Odds and ends from AFGA conference

The recent Alberta Fish and Game Association’s 85th annual conference in Fort McMurray was marked by absenteeism. Only 116 registered delegates of affiliated clubs were in attendance, down a third from the usual, last year in Red Deer, for example.

The recent Alberta Fish and Game Association’s 85th annual conference in Fort McMurray was marked by absenteeism. Only 116 registered delegates of affiliated clubs were in attendance, down a third from the usual, last year in Red Deer, for example.

AFGA executive vice-president Martin Sharren prudently declined my invitation for him to speculate on reasons for the low attendance, but my interviewing of some truants made the obvious clear: that distance and tough travel, Hwy 63, the “Highway of Death,” had much to do with it. Many of the AFGA’s affiliated clubs, including my own, the Red Deer Fish and Game Association, did not send delegates to Fort Mac.

Environment-Sustainable Resource Development Minister Robin Campbell attended and delivered the traditional ministerial address to the AFGA, flying from Edmonton to and back from Fort Mac on the Friday.

But another Robin tragically died trying to get to the conference on the ground in the same mass-transit way that many delegates did. Robin McDonald, family man, delegate, outdoorsman and outdoors columnist for The Mountaineer, drove from Rocky Mountain House, arriving at the AFGA’s Edmonton office five minutes after the departure of the bus chartered to take conference delegates to Fort Mac.

Office staff summonsed the bus back to pick McDonald up. When it arrived back at the AFGA office, EMS techs were administering CPR to McDonald, who had collapsed in the office. Either then and there, or at the hospital, Robin McDonald, 63, died, apparently of a massive heart attack. “Robin McDonald was a strong supporter of AFGA and a defender of Alberta’s fish and wildlife; he and his advice will be missed,” a sad AFGA president, Gordon Poirier, said.

Agreed, and I am saddened, but also spooked: saddened because I enjoyed hearing from Robin over the years, and because newspaper outdoors columnists are a rare and endangered species; spooked, because Robin being such a rare given name, what are the odds of such different outcomes for two Robins — McDonald and Campbell — trying to get to and do their bit at the same conference?

When they got the news at the conference, shocked delegates contributed $1,100 in Robin McDonald’s name to the Saturday’s traditional Parade of Donations. Delegates may have been in short supply at the Fort Mac conference, but their own and their clubs’ money was present, donated and accounted for in spades. This year’s Parade established a new all-time record total, with a startling $397,000 donated; most of it earmarked for the association’s Wildlife Trust Fund (WTF) land acquisitions.

Wildlife Trust Fund co-ordinator Brad Fenson stayed home, recuperating from recent surgery, but his report, published in the Conference Yearbook, documents 2013 as a triumphant year for the trust: close to 2,500 additional acres were secured during the year, including the Lockerby, Lawrence and Underwood properties in the Pine Lake area.

The WTF now manages more than 40,000 acres of conservation and critical wildlife habitat properties everywhere in this province, all of which are open to lawful recreational uses by all Albertans. PDF and CD files of the WTF Atlas including all the fund’s properties are available on the AFGA website, www.afga.org.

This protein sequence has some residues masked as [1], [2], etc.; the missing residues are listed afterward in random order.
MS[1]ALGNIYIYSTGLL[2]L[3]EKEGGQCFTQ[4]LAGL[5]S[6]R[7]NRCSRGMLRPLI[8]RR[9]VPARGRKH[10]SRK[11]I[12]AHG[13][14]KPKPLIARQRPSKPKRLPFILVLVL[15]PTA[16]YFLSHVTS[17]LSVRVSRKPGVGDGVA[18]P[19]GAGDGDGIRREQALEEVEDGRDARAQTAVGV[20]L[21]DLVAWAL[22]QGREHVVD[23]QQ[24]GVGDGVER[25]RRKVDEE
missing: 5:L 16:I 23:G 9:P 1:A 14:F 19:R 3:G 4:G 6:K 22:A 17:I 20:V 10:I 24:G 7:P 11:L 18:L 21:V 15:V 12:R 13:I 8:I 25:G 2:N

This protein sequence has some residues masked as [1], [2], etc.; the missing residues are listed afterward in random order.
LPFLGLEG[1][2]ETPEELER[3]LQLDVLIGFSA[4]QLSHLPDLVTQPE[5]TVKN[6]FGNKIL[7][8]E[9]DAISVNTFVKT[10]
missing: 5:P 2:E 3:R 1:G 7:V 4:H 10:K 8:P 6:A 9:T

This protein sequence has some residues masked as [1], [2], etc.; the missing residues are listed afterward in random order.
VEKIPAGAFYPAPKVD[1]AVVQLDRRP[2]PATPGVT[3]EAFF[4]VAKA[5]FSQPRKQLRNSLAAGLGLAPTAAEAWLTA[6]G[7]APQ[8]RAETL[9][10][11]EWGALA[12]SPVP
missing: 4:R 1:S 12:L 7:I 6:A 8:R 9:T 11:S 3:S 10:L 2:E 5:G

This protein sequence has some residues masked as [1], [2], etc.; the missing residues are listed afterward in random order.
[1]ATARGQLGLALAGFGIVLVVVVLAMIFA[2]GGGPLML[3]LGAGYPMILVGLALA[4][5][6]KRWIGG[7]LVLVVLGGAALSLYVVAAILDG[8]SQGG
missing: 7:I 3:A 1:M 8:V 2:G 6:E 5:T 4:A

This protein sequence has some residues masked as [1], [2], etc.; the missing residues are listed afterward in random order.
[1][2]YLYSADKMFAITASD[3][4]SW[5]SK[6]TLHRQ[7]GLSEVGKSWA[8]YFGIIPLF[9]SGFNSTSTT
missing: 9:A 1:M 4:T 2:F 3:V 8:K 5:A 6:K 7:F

The only way the AFGA could possibly accomplish more on-the-ground conservation work is with more members and affiliated clubs, which numbers are now stuck at 92 affiliated clubs and slightly over 24,000 members, still Alberta’s largest and most widespread conservation organization, by far.

Also among the missing at Fort Mac was perennial favourite, Dr. Margo Pybus, provincial wildlife disease specialist, for her always incisive and insightful handlings of Alberta’s festering, spreading, always-fatal chronic wasting disease problem among our wild cervids, mostly our deer. Pybus’s report for 2013 was present and discussed in the hunting meeting for delegates, and contained the usual ongoing bad news: the head testing program confirmed 34 new CWD “positives,” 30 mule deer, mainly bucks, and four whitetails, and that the disease is continuing its steady march westward, up river valleys from the Saskatchewan border, where it came from.

Conference delegates were also shown the shocking, frightening video No Accident, prepared by public wildlife activist Darrel Rowledge, of Calgary, documenting how our governments, stupidly, perhaps even corruptly, totally ignored the warnings of respected wildlife scientists about game ranching, and brought the CWD curse down upon our wild cervid populations.

As soon as I can accomplish the apparently impossible and obtain a picture of a live but CWD-infected mule deer, I’ll be writing a piece speculating on why it is that my beloved mule deer, particularly male mule deer, are infected with CWD to a far greater extent than our other common cervids, whitetail deer, elk and moose. The answer has to be linked to differences in habits and behaviour among the species, and I am open to hints, suggestions and help from readers, particularly longtime fans and observers of mule deer.

Bob Scammell is an award-winning columnist who lives in Red Deer. He can be reached at bscam@telusplanet.net.

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